The Black Hills: September 2016


We returned home Tuesday morning shortly after two, exhausted and road-weary, but entirely wonderstruck by our journey.

At my urging, we left Thursday morning, getting on the road around 7:30am. With a quick stop for gas, we were on our way  northwest. Matilda settled into the backseat and I proceeded to dive into one of the four books that I had packed. By the time we crossed the Missouri at Chamberlain and edged closer to Rapid City, I had finished “The Children’s Home” by Charles Lambert, a poignant, frightening read. Thankful, I was able to put the book away and focus on the breathtaking views surrounding us.

We arrived in Hill City, South Dakota around 2:30pm, stopping for groceries for the days ahead before we made our way to the Double Diamond Ranch to check into our cabin. After weeks of searching for cabin that was affordable, accessible to the area we wanted to stay in, and would allow dogs, Corey managed to find us the Hakuna Matata cabin. It was everything we could’ve hoped to find. It was the perfect place to relax after our days spent hiking and exploring the park.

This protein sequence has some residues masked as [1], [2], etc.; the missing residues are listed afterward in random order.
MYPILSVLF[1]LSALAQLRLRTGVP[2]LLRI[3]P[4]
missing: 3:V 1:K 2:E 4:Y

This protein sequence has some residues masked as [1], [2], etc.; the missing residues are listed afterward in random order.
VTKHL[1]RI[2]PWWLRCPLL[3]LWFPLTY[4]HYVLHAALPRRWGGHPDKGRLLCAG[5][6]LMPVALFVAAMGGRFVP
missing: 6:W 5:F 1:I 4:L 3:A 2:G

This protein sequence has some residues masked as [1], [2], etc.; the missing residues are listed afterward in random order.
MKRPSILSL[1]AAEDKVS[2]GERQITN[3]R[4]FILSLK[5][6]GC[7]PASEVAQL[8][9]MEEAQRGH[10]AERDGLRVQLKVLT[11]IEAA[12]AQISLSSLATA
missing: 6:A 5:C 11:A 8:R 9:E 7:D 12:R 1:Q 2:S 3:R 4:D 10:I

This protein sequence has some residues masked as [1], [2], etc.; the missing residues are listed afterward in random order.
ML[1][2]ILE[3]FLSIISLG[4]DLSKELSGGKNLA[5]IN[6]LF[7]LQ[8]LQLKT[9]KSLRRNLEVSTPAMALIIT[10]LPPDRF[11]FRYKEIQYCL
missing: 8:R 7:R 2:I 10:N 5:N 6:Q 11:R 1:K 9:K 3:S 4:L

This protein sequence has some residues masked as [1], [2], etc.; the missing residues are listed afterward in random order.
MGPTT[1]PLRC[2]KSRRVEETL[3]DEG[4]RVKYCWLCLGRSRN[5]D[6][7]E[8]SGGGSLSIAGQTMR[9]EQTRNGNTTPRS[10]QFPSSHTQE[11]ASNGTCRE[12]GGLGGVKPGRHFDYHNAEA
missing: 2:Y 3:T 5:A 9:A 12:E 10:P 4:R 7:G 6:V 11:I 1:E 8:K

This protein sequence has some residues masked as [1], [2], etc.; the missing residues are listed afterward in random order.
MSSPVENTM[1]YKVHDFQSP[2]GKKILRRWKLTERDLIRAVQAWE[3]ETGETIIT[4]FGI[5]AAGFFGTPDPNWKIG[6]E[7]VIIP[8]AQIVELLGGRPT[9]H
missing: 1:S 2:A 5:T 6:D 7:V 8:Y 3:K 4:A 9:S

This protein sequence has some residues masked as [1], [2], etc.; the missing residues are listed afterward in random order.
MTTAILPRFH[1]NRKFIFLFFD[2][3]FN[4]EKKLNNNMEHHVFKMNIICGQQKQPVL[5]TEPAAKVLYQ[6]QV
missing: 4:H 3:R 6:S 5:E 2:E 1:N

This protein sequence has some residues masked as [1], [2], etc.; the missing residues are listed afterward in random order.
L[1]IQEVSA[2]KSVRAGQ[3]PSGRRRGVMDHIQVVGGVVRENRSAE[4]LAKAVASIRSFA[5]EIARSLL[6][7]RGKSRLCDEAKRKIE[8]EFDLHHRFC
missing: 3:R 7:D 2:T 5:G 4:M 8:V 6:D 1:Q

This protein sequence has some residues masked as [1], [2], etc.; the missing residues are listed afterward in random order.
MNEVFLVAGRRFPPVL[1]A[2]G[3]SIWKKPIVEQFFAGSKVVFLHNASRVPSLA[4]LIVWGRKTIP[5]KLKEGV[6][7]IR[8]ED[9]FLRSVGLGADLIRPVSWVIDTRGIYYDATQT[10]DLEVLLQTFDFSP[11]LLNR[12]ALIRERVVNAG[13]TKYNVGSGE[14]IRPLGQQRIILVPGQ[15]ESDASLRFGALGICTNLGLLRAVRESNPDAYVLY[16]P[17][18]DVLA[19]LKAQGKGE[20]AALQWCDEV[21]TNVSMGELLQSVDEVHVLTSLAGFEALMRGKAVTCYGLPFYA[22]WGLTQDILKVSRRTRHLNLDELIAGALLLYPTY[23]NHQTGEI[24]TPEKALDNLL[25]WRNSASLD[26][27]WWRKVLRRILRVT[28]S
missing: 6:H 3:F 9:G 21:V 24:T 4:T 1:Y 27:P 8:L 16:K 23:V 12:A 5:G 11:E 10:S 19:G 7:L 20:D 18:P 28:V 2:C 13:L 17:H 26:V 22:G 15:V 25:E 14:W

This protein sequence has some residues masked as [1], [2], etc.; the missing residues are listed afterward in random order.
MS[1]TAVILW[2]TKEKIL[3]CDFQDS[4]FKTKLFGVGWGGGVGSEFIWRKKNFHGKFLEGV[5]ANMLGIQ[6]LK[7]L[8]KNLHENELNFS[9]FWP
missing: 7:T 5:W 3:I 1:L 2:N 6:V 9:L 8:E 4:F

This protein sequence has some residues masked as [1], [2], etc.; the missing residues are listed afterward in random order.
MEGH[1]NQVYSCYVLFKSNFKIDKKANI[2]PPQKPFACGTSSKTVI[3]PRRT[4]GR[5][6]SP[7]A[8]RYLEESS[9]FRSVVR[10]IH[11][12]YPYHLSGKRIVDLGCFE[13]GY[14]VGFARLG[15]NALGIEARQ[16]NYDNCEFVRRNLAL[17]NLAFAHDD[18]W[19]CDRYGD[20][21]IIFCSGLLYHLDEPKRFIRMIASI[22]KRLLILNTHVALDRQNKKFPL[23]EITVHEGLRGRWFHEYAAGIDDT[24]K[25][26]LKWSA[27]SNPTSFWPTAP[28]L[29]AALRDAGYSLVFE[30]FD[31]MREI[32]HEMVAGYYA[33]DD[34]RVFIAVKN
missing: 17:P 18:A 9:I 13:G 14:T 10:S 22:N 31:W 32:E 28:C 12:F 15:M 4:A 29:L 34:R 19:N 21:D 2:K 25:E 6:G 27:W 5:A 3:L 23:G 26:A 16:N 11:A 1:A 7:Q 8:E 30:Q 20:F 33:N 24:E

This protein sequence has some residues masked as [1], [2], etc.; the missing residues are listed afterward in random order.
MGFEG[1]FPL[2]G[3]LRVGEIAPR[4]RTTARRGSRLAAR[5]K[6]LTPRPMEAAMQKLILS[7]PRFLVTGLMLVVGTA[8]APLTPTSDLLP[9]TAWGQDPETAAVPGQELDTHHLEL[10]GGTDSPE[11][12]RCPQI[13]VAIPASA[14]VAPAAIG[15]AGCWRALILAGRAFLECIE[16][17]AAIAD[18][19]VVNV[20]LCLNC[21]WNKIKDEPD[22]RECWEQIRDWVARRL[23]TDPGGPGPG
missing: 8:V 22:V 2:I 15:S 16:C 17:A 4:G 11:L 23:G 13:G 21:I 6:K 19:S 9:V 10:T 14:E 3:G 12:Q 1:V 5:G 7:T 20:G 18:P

After a day of traveling, we spent the evening making tacos and watching TV with a fire roaring before we relaxed in the hot tub.

Friday we woke up to perfect autumn weather. We drove down to Custer – stopping at the cemetery quickly so that I might snap a photo of the marker placed by my cousins on our Mary’s grave (had to sneak a genealogy stop in there somewhere!) – to visit the State Park where we drove the Wildlife Loop. We were a week early for the annual buffalo round-up and I think because of that, we saw very little. A few lone antelope and deer and a handful of burros.